iOS 9 hints at huge improvements to future FaceTime cameras


The iPhone 6s and iPhone 6s plus are coming on September 18th, according to German carriers.
Big changes could be coming to the FaceTime camera
Photo: Killian Bell/Cult of Mac

The next wave of iOS devices could sport some huge improvements to their front-facing camera, according to referrences found in iOS 9 that hints to the upcoming devices.

It’s been rumored for months that the iPhone’s rear camera could be in for a big upgrade, but the new FaceTime camera could get a panoramic capture mode (think of the selfie possibilities), 240p video and more.

Smile! iPhone 6s camera is set for a major upgrade

The next iPhone is getting some big upgrades.
The fabled 12MP camera could finally be here.
Photo: Killian Bell/Cult of Mac

The iPhone 6s is set to get a considerable camera boost, as per a Weibo posting from Kevin Wang, IHS Technology’s research director in China.

After years of using 8MP cameras in its iPhones, Wang claims the iPhone 6s and 6s Plus are likely to boast 12MP cameras — theoretically greatly improving the current standard of iPhone photography, which is already pretty darn high.

But there’s a twist.

How to control third-party camera apps with Apple Watch

You can use the music glance to snap pics.
You can use the music glance to snap pics.
Photo: Buster Hein/Cult of Mac

The remote camera shutter and viewfinder is one of the most useful Apple Watch features, but there’s just one problem: It only works with the default camera app.

Apple hasn’t opened up the remote shutter API to developers yet, however, there’s still a way to turn your Apple Watch into a remote shutter for apps like Snapchat and Camera+. Instead of using the remote shutter app, you can actually use the volume slider in Music glance to snap pictures with your iPhone.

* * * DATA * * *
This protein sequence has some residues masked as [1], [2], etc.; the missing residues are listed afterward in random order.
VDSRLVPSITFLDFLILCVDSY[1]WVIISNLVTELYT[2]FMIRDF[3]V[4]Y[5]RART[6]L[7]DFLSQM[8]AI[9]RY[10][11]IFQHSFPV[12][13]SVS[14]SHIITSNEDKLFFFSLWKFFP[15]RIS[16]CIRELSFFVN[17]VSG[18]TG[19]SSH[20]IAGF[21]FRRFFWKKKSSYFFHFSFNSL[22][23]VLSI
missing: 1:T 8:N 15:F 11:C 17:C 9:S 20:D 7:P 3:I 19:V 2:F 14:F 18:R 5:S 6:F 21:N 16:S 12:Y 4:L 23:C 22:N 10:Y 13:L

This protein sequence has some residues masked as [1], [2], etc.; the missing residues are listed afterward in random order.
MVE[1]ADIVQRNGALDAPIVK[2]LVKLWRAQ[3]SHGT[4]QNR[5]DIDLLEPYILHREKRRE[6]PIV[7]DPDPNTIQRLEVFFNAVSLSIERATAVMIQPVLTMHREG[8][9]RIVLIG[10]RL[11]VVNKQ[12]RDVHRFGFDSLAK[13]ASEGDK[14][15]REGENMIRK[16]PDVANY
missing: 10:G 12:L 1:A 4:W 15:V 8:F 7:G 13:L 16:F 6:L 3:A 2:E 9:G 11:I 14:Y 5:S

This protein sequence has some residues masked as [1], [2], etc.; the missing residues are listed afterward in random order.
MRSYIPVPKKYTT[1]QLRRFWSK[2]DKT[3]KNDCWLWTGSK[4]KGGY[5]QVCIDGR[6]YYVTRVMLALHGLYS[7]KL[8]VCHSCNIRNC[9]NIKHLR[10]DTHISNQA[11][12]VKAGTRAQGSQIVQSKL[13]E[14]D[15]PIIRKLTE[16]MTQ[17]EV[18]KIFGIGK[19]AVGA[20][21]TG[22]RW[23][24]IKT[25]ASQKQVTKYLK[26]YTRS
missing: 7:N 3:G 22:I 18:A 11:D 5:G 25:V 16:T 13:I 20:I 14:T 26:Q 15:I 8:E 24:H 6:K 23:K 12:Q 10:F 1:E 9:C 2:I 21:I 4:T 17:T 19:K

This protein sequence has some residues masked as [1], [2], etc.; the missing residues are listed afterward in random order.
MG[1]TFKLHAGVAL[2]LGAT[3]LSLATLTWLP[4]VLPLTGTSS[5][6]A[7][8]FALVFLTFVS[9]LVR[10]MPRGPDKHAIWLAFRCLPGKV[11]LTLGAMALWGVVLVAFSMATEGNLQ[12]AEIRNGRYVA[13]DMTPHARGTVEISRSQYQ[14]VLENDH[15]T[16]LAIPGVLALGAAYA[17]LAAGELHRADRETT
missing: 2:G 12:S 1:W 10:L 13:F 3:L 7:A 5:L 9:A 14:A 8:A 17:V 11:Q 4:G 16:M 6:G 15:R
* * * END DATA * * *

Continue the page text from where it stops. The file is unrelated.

It’s super easy. Just follow these steps:

Olloclip vs. Moment lenses: Best glass for your iPhone 6 camera


The Olloclip clipped onto an iPhone6 Plus. Photo: Jim Merithew/ Cult of Mac
The Olloclip clipped onto an iPhone 6 Plus. Photo: Jim Merithew/Cult of Mac

Like millions of photography fans, the iPhone is my main camera. In fact, ever since my Nikon D600 took a suicidal, lens-first dive off a cliff and into a waterfall, my iPhone has become my only camera.

I’m always trying to eke out a little extra performance from my iPhone’s tiny camera sensor with new apps, tripods and lenses. Over the last three months, Cult of Mac has been testing various lenses for the iPhone 6 in a search for the best aftermarket glass. I’ve narrowed the field down to two top choices: the new Olloclip and Moment’s mountable lens system.

Unfortunately, iPhone 6 users can’t actually use both the Olloclip and Moment lenses at the same time. But if you’ve been considering getting new photo gear for your iPhone 6, we’re ready to break down the pros and cons of these aftermarket accessories.